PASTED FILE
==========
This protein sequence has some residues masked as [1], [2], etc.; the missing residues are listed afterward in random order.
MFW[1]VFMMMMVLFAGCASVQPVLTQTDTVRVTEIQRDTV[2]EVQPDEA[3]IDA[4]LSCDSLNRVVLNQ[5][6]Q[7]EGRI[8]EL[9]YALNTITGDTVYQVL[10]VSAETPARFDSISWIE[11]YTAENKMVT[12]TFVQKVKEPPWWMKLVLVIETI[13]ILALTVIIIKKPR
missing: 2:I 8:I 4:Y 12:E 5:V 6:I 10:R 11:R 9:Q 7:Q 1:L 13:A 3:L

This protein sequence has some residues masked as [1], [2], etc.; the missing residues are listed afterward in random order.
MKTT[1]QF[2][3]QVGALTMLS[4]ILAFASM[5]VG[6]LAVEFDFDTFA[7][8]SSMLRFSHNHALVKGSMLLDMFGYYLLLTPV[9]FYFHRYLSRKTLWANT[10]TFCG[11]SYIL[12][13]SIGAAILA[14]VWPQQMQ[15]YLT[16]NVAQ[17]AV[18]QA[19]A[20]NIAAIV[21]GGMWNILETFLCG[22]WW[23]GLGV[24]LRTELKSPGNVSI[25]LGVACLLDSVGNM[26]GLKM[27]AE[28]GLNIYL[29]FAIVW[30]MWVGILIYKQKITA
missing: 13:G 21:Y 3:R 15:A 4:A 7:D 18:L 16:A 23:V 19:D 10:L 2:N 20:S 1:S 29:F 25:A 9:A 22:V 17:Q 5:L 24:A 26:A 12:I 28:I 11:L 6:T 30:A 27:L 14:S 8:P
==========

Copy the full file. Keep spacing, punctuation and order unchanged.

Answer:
This protein sequence has some residues masked as [1], [2], etc.; the missing residues are listed afterward in random order.
MFW[1]VFMMMMVLFAGCASVQPVLTQTDTVRVTEIQRDTV[2]EVQPDEA[3]IDA[4]LSCDSLNRVVLNQ[5][6]Q[7]EGRI[8]EL[9]YALNTITGDTVYQVL[10]VSAETPARFDSISWIE[11]YTAENKMVT[12]TFVQKVKEPPWWMKLVLVIETI[13]ILALTVIIIKKPR
missing: 2:I 8:I 4:Y 12:E 5:V 6:I 10:R 11:R 9:Q 7:Q 1:L 13:A 3:L

This protein sequence has some residues masked as [1], [2], etc.; the missing residues are listed afterward in random order.
MKTT[1]QF[2][3]QVGALTMLS[4]ILAFASM[5]VG[6]LAVEFDFDTFA[7][8]SSMLRFSHNHALVKGSMLLDMFGYYLLLTPV[9]FYFHRYLSRKTLWANT[10]TFCG[11]SYIL[12][13]SIGAAILA[14]VWPQQMQ[15]YLT[16]NVAQ[17]AV[18]QA[19]A[20]NIAAIV[21]GGMWNILETFLCG[22]WW[23]GLGV[24]LRTELKSPGNVSI[25]LGVACLLDSVGNM[26]GLKM[27]AE[28]GLNIYL[29]FAIVW[30]MWVGILIYKQKITA
missing: 13:G 21:Y 3:R 15:A 4:A 7:D 18:L 16:A 23:V 19:D 10:L 2:N 20:S 1:S 29:F 25:A 9:A 22:V 17:Q 5:L 24:A 26:A 12:I 28:I 11:L 6:T 30:A 27:L 14:S 8:P